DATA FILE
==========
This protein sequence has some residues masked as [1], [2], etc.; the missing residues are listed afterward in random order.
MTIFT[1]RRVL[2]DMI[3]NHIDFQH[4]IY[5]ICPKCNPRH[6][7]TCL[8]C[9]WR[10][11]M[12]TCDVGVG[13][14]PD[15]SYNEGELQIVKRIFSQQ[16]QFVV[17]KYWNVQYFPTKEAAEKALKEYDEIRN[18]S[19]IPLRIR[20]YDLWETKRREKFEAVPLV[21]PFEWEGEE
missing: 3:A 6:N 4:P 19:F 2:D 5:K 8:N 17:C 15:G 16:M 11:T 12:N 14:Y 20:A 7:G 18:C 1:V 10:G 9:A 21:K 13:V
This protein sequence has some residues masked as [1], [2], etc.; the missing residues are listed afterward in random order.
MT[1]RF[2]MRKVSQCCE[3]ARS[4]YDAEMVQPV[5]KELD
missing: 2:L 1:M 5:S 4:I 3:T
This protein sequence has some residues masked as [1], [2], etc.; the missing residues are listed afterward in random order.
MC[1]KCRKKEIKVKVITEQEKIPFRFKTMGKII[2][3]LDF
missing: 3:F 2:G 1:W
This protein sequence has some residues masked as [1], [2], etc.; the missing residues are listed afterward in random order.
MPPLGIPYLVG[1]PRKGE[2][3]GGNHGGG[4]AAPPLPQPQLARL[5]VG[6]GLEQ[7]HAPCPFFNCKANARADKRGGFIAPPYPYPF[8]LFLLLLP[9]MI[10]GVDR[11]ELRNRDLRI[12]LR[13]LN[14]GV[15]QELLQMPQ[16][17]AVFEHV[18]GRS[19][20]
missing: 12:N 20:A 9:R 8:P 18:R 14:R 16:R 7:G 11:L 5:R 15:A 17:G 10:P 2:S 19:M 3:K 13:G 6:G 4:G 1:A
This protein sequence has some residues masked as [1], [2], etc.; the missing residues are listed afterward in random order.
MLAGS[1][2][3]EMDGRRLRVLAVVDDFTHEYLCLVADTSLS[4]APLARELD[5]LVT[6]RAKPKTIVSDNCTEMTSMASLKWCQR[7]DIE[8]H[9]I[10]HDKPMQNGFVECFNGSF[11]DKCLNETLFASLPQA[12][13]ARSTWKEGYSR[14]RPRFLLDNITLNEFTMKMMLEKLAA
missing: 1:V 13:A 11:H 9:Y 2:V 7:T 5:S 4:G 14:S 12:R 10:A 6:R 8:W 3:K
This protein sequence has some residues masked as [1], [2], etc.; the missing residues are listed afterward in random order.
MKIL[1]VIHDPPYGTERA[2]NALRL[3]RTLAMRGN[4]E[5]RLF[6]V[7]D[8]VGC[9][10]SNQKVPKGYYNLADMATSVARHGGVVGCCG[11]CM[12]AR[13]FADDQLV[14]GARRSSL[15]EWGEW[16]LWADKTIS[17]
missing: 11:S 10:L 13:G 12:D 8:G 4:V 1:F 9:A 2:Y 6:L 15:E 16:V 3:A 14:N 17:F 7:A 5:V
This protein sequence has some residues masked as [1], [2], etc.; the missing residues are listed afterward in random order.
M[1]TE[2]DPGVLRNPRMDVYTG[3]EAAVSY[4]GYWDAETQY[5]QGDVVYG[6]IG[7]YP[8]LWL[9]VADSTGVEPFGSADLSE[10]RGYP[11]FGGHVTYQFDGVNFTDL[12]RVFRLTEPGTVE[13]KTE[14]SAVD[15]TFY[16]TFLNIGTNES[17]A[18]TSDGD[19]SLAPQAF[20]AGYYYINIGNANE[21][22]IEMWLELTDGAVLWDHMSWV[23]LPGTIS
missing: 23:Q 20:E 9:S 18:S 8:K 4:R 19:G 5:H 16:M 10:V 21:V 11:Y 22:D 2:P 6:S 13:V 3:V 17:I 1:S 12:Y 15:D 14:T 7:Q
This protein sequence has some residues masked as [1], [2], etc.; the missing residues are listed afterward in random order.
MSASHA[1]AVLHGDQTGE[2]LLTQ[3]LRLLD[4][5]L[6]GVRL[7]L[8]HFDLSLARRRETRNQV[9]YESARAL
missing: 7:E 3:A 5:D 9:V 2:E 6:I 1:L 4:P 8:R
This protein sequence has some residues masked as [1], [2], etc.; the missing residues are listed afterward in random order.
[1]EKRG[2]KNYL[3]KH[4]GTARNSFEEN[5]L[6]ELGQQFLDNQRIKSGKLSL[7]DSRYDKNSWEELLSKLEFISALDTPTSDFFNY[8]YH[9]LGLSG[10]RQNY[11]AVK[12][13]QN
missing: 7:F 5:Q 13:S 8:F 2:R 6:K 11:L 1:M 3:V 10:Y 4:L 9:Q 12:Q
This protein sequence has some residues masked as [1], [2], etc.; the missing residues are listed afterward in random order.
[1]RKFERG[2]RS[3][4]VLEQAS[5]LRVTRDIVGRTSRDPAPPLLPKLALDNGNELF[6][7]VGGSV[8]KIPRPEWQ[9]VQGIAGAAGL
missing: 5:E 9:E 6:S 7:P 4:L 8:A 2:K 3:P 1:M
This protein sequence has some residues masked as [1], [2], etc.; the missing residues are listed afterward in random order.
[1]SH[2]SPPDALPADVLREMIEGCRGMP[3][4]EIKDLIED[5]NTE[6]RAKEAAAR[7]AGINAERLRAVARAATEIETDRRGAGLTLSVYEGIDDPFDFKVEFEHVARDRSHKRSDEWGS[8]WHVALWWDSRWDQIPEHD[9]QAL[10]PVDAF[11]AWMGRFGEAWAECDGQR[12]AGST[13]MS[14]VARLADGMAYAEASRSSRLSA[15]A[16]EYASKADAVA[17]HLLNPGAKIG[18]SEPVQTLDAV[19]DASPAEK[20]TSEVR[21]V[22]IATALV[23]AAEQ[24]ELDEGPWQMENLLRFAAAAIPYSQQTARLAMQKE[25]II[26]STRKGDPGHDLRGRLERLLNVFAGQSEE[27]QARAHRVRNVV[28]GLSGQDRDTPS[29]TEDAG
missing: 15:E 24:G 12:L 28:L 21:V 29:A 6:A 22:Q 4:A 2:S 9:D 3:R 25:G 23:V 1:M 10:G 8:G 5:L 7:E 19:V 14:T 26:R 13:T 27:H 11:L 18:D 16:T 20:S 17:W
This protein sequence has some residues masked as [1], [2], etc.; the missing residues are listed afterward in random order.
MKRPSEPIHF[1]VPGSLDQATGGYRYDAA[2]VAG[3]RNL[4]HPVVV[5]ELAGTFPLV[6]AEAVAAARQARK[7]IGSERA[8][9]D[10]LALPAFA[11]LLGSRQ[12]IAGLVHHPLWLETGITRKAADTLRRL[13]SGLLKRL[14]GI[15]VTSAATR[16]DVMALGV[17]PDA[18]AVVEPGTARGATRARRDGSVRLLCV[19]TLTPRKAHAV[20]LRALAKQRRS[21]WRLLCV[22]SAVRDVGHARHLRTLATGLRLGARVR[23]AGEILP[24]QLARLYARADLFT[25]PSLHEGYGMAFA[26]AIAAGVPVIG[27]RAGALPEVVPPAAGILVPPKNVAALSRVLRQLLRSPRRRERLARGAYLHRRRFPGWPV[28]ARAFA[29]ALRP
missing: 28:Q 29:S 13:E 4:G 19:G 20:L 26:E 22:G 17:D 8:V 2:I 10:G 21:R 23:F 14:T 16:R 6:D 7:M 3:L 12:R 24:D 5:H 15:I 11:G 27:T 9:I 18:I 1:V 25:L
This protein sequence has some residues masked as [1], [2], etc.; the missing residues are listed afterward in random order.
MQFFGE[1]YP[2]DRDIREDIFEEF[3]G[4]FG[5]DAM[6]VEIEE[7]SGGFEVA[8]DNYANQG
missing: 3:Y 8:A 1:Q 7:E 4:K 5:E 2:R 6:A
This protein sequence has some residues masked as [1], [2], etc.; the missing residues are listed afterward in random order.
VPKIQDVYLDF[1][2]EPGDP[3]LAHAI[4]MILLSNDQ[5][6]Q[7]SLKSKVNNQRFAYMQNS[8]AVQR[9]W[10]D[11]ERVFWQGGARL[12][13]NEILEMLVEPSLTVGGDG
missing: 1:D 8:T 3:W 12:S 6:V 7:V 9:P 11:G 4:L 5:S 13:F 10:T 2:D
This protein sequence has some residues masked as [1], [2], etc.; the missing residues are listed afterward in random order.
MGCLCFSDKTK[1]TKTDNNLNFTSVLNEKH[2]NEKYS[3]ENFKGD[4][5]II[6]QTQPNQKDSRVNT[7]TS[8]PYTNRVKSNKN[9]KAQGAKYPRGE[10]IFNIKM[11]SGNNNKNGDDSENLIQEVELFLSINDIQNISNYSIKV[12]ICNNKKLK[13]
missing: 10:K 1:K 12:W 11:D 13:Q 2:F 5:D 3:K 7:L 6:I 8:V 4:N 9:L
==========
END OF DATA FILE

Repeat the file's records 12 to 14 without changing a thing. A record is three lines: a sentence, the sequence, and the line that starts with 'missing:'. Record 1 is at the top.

This protein sequence has some residues masked as [1], [2], etc.; the missing residues are listed afterward in random order.
MKRPSEPIHF[1]VPGSLDQATGGYRYDAA[2]VAG[3]RNL[4]HPVVV[5]ELAGTFPLV[6]AEAVAAARQARK[7]IGSERA[8][9]D[10]LALPAFA[11]LLGSRQ[12]IAGLVHHPLWLETGITRKAADTLRRL[13]SGLLKRL[14]GI[15]VTSAATR[16]DVMALGV[17]PDA[18]AVVEPGTARGATRARRDGSVRLLCV[19]TLTPRKAHAV[20]LRALAKQRRS[21]WRLLCV[22]SAVRDVGHARHLRTLATGLRLGARVR[23]AGEILP[24]QLARLYARADLFT[25]PSLHEGYGMAFA[26]AIAAGVPVIG[27]RAGALPEVVPPAAGILVPPKNVAALSRVLRQLLRSPRRRERLARGAYLHRRRFPGWPV[28]ARAFA[29]ALRP
missing: 28:Q 29:S 13:E 4:G 19:G 20:L 26:E 22:G 17:D 8:V 2:I 10:G 21:R 23:F 14:T 16:R 6:D 7:M 3:L 12:R 24:D 5:H 15:I 11:G 27:T 9:I 18:I 1:V 25:L
This protein sequence has some residues masked as [1], [2], etc.; the missing residues are listed afterward in random order.
MQFFGE[1]YP[2]DRDIREDIFEEF[3]G[4]FG[5]DAM[6]VEIEE[7]SGGFEVA[8]DNYANQG
missing: 3:Y 8:A 1:Q 7:E 4:K 5:E 2:R 6:A
This protein sequence has some residues masked as [1], [2], etc.; the missing residues are listed afterward in random order.
VPKIQDVYLDF[1][2]EPGDP[3]LAHAI[4]MILLSNDQ[5][6]Q[7]SLKSKVNNQRFAYMQNS[8]AVQR[9]W[10]D[11]ERVFWQGGARL[12][13]NEILEMLVEPSLTVGGDG
missing: 1:D 8:T 3:W 12:S 6:V 7:V 9:P 11:G 4:L 5:S 13:F 10:T 2:D